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The Oscar Nominated Short Films: Animation (2011)

Not Rated  |   |  Animation  |  11 February 2011 (USA)
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Collective screening of the Academy Award nominated short films from the Animation category for 2011.

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Collective screening of the Academy Award nominated short films from the Animation category for 2011.

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Release Date:

11 February 2011 (USA)  »

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Opening Weekend:

$300,706 (USA) (11 February 2011)


$1,350,640 (USA) (8 April 2011)

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Edited from Let's Pollute (2009) See more »

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Geez, These Are the BEST They Could Find?
19 February 2011 | by (United States) – See all my reviews

The Oscar-Nominated Short Films: Animation (1:27, NR) — other: miscellaneous, bargain basement, original

These are the 7 short features (not properly "cartoons", since none of them is funny) in this compendium, in order of appearance:

(1) Madagascar, Carnet de Voyage (Travel Journal), Sacrebleu Prod., France, 11 min.

(2) Let's Pollute, no company listed, USA, 6 min.

(3) The Gruffalo, Magic Light Pic., UK/Germany, 27 min.

(4) The Lost Thing, Passion Pic., Australia/UK, 15 min.

(5) Day & Night, Pixar, USA, 6 min.

(6) Urs, Filmakademie Baden-Württemburg, Germany, 10 min.

(7) The Cow That Wanted To Be a Hamburger, Bill Plympton Studios, USA, 6 min.

The 1st 5 are the Oscar nominees; the latter 2 are bonus features thrown in by distributor Shorts International as "highly commended". The last 3 have no dialog; neither does #1, but it does have on-screen wordage rendered in English subtitles. #3 is sparsely narrated in rhyme. Most are hand-drawn, except #1 seems to have been largely rotoscoped, while #5 (which you may have seen preceding Toy Story 3) is of course the most slickly produced, using Pixar's state-of-the-art computer animation tech. #7 is merely produced by Plympton; it does not feature his distinctive hand-drawn style.

It's the inherent nature of anthologies — even themed anthologies, which this most certainly is not, aside from the Oscar thing — to be a mixed bag. That's true here in spades, as there is a wide range of animation styles on display. But you'd think that at least the quality would be high, since these were deemed to be award-worthy. Alas, not so. #1 and #6 in particular were utterly pointless, #1 seeming to be random incidents during the writer's vacation trip in Madagascar, while #6 was a drudgerous journey of a peasant from his valley hut to the far side of the barrier mountain range, hauling his aged mother in a wooden chair strapped to his back. #4, with its giant orange tentacled teapot (the eponymous lost thing), had a certain endearing whimsy largely offset by its gloomily gray visual spectrum. #2 uses really primitive crayon drawings to beat to death its counter-intuitive theme about pollution being the cornerstone of Western civilization; as satire goes, this is one of the most heavy-handed pieces of propaganda I've seen outside any 6-minute slice of Faux News.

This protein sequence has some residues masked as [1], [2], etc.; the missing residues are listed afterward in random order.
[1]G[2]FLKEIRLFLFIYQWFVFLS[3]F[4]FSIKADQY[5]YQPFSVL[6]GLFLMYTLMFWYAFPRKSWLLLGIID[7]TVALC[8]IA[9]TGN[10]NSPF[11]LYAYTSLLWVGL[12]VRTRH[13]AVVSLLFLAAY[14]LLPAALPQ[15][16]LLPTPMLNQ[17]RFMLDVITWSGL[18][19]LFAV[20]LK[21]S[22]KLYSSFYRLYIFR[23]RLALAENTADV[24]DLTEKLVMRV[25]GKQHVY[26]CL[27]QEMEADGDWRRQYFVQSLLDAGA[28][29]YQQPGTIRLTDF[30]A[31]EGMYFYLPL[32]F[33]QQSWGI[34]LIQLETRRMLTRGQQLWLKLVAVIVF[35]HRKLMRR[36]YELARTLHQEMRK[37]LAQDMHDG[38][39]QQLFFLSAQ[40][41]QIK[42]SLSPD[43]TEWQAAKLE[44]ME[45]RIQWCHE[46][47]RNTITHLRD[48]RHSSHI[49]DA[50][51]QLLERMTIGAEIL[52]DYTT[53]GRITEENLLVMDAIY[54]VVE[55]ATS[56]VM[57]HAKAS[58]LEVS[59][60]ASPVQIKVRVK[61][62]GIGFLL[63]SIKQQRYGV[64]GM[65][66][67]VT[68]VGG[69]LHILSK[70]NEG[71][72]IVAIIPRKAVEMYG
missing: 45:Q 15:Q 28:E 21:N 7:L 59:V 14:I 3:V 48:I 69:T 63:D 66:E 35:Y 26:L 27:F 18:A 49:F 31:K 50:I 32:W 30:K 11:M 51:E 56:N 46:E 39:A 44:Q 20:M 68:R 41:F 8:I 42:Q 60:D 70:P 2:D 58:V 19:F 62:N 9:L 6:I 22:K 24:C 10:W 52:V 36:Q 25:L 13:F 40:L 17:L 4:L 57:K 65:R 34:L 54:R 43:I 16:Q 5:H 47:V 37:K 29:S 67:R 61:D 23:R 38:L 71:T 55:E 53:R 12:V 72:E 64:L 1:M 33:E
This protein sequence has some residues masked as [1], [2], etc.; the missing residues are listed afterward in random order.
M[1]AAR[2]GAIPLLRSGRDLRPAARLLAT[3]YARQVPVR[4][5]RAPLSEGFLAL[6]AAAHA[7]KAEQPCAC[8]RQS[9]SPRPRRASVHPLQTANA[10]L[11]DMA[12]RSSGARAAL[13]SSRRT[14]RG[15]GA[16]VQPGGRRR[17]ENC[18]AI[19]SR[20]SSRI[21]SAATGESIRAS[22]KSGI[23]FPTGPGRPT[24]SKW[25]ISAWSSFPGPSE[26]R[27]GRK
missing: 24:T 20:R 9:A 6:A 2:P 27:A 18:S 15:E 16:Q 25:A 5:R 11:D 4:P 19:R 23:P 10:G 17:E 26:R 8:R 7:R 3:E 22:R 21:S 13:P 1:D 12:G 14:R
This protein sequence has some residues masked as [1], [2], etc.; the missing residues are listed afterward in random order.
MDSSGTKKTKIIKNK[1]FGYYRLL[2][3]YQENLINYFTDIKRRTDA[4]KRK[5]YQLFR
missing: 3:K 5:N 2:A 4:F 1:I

The highlights for me were #3 (in which a mama squirrel regales her 2 squirrelets with a tale of a clever mouse who outwits potential predators with made-up descriptions of his big buddy the gruffalo, until he meets an ACTUAL gruffalo) and #5 (in which 2 transparent homuncublobs cavort and marvel at the scenes visible inside each other, 1 by day, 1 by night, until at the end the sun goes down inside one while rising inside the other, and they switch places). But #3 was longer than it needed to be for such a minimal tale, and I'd already seen #5, so some of its original magic had worn off.

All in all, then, a kind of disappointed "poor" rating from me. I fret that good hand-drawn animation may be becoming a lost art, but maybe it's just a down year; that was certainly the case with 2010's science-fiction feature-length films. I guess they can't all be winners.

We're certainly not ready yet to hand out a "no award", but it may be time to cut the category down to only 3 nominees, which was sadly necessary for "best original song" a couple of years back when they couldn't find a full slate worthy of nomination.

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